iOS 17.4 brings several new features to the iPhone, such as Apple Music-like lyrics for Apple Podcasts, new emojis, widgets, a better iMessage security protocol, and more. However, the most significant change is Apple’s compliance with the European Union’s Digital Market Act, allowing users in Europe to download apps from third-party app stores.


This is the first time the Cupertino giant has allowed downloading apps from sources other than the Apple App Store on the iPhone. However, before you start using these new features on your iPhone, there are some essential points to consider. Here’s what you need to know:


1. Alternative app stores will stop working outside the EU

(Even if you have them installed on your device)

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For those who may not know, the ability to sideload apps on iPhones running iOS 17.4 is solely available within the EU. Although this feature is integrated into the system, Apple has not extended its availability to other regions like North America and Asia. However, what’s particularly noteworthy is that if you leave the EU for an extended period, third-party app stores won’t work on your device. To install apps from outside the App Store or download new app marketplaces, you must remain physically present within EU regions.


2. Apps still need to go through a security check (Notarization)

By allowing the installation of apps from sources outside the App Store, Apple cannot ensure the security and content of the apps offered through alternative app stores. To address this, Apple has implemented a security measure known as Notarization in iOS 17.4. This ensures that all apps, regardless of the platform they are distributed through — App Store or alternative marketplaces — undergo a baseline security check to detect and prevent malware, viruses, and other threats.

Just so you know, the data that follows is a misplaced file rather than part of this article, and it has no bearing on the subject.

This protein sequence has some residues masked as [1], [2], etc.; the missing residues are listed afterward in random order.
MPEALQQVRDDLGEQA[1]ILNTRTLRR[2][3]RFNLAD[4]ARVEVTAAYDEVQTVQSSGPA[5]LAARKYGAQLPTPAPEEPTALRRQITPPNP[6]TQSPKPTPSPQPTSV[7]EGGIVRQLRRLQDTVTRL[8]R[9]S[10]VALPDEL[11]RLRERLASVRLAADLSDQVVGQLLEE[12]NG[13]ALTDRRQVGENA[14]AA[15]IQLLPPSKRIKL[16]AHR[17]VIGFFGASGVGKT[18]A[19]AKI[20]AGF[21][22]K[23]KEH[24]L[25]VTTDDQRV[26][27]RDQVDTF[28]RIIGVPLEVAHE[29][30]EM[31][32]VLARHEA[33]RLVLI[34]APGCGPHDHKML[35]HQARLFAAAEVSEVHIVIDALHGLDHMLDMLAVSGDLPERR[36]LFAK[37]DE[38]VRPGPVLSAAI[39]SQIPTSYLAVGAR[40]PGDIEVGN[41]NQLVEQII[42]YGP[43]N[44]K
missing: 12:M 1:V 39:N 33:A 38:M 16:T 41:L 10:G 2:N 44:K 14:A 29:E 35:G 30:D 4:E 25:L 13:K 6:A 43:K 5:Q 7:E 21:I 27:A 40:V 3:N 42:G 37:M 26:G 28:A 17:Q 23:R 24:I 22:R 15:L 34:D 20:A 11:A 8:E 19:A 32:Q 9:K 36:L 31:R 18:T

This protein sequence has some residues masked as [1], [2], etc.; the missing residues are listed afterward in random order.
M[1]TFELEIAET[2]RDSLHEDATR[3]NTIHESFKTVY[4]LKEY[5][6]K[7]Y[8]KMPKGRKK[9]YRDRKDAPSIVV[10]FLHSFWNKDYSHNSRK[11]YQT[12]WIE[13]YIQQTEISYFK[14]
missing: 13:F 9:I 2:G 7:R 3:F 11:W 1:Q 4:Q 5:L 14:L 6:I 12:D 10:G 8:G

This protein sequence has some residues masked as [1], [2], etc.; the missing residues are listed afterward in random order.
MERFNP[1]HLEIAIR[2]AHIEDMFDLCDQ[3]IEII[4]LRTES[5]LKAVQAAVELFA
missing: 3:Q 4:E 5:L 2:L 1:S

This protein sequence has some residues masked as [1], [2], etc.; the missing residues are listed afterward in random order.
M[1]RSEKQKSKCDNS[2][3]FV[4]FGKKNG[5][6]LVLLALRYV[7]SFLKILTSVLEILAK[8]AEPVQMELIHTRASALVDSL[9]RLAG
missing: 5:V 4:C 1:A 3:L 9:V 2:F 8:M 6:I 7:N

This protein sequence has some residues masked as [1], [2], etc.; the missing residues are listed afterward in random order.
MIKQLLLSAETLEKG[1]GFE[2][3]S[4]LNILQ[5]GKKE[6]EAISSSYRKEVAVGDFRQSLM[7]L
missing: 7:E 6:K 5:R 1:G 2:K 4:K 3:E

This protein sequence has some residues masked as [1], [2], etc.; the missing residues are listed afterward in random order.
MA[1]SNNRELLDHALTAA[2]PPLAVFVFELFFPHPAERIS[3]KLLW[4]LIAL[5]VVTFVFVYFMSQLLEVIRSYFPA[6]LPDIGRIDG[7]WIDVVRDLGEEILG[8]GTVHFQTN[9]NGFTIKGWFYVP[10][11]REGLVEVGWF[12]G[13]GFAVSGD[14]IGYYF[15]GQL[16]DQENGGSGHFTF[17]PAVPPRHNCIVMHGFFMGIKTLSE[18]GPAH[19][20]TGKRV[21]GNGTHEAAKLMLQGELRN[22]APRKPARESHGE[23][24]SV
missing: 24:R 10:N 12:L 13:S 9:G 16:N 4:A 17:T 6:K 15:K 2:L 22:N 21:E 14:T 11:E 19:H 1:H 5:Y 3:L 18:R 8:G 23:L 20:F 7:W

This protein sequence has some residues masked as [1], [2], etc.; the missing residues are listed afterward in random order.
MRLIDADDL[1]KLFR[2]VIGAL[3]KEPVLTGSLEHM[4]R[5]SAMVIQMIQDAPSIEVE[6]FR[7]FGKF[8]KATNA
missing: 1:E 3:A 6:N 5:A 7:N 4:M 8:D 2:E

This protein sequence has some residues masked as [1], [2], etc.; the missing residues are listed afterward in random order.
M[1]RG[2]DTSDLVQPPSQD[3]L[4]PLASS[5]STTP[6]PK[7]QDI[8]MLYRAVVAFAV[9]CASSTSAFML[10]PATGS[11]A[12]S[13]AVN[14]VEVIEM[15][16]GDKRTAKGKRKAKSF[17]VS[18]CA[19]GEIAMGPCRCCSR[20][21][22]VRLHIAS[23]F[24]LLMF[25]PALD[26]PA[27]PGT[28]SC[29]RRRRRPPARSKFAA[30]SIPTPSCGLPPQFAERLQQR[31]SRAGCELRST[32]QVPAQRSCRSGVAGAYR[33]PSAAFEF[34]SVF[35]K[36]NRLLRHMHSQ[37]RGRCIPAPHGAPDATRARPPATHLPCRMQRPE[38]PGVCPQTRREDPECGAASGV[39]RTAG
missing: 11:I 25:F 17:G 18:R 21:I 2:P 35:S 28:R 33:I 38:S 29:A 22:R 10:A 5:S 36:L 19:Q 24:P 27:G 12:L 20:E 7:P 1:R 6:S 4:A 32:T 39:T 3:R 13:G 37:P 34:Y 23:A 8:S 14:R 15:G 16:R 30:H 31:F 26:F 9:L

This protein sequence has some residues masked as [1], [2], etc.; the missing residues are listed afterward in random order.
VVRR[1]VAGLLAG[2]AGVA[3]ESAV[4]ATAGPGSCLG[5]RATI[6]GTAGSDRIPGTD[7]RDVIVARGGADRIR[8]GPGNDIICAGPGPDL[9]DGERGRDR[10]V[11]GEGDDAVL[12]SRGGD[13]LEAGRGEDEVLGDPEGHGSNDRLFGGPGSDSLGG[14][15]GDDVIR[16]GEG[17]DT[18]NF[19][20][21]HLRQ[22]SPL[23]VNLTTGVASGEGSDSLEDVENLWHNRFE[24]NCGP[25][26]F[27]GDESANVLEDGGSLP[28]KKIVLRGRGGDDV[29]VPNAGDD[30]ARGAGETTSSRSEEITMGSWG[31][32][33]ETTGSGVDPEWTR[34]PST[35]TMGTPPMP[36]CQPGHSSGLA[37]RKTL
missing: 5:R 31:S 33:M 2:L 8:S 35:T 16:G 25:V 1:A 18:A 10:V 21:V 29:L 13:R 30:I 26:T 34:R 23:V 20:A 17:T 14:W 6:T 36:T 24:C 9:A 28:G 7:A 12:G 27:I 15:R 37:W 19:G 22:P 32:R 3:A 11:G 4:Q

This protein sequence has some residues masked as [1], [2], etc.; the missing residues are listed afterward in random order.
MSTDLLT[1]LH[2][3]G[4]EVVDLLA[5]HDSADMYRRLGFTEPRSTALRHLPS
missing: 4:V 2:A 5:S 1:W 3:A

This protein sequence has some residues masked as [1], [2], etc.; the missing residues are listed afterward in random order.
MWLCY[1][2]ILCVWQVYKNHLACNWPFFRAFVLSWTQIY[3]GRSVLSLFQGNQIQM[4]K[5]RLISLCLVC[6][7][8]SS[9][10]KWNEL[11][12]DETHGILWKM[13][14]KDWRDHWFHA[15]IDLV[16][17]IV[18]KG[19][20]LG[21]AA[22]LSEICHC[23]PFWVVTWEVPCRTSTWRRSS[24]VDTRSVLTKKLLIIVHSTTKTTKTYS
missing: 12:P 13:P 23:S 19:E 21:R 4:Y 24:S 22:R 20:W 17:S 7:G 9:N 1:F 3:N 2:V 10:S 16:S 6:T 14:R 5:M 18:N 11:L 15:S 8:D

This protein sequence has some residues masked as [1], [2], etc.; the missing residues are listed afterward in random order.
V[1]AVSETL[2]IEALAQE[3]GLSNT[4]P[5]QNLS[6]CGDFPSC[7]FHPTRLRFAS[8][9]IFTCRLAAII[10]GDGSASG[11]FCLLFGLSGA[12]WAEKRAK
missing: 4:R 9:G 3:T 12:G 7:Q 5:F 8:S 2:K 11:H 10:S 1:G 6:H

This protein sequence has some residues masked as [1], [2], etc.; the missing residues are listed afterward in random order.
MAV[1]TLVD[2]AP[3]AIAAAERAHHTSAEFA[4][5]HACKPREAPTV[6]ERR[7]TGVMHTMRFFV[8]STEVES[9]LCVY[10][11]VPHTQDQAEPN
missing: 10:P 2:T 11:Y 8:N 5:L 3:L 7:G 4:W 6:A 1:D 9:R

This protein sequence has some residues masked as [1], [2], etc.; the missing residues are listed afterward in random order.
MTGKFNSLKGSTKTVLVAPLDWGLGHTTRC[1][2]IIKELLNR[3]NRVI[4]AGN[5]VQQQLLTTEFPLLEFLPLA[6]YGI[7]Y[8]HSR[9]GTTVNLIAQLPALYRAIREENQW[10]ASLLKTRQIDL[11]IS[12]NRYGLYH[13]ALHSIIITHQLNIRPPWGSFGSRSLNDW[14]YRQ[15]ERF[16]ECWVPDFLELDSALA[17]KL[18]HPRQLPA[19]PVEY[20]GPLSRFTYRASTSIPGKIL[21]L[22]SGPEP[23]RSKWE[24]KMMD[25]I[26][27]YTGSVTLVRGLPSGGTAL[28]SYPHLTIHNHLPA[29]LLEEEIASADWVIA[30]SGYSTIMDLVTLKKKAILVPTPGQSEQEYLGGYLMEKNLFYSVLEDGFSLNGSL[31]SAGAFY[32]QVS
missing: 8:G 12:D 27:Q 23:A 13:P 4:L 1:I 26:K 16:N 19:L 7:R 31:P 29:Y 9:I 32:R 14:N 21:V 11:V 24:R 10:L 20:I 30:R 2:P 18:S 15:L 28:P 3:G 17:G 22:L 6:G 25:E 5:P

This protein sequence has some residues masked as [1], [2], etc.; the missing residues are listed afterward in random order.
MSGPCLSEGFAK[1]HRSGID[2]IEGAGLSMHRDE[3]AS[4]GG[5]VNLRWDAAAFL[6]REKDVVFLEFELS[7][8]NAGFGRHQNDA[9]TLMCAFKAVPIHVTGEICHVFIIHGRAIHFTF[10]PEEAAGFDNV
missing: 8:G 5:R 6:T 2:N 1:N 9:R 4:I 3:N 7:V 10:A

While apps from the App Store undergo rigorous human review and security checks, those from third-party stores will go through Notarization for their security check. Apple says that if an iOS app is found to contain known malware after installation, it will be blocked from launching, and new installations will be revoked.

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3. There’s a grace period before third-party apps stop receiving updates outside the EU

To download new apps and alternative marketplaces, users need to be in the EU. But what about updating these apps while outside the EU? It seems Apple is also imposing restrictions in this regard as well. Third-party apps will stop receiving updates if a user stays outside the EU for more than 30 days.


This means that if you’re away from the EU for over a month, Apple will revoke update access, preventing you from updating existing apps. You must return to a supported EU region to update the apps. While 30 days seems more than enough, this restriction could be frustrating for those who spend most of their time outside the EU.

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4. Parents can block ‘unsafe’ apps from non-App Store sources

Apple says that it cannot monitor the content of the apps distributed through alternative marketplaces, which could include objectionable material like hate speech, illegal drugs, or pornography. To address this, the company is offering a solution where parents can prevent family members from installing third-party app marketplaces altogether.


This can be done through Screen Time restrictions by going into Content & Privacy Restrictions → App Installations & Purchases, and changing ‘App Marketplaces’ to ‘Don’t Allow’. Alternatively, parents can also opt to set age ratings for installing apps from third-party app stores instead of completely blocking them. These age restrictions will then apply to non-App Store marketplaces as well.

5. Developers can offer direct app downloads from their websites

While Apple has only opened up third-party app stores in the EU, the company more recently said that it will allow developers to offer apps directly through their websites. However, to be eligible for this, developers must adhere to a stricter set of requirements. These include being a member of the Apple Developer Program for two continuous years, with at least one app achieving one million installs in the EU, and passing the Notarization check. This feature will become available through a software update later this year, marking the first time Apple allows users to download apps directly from websites.

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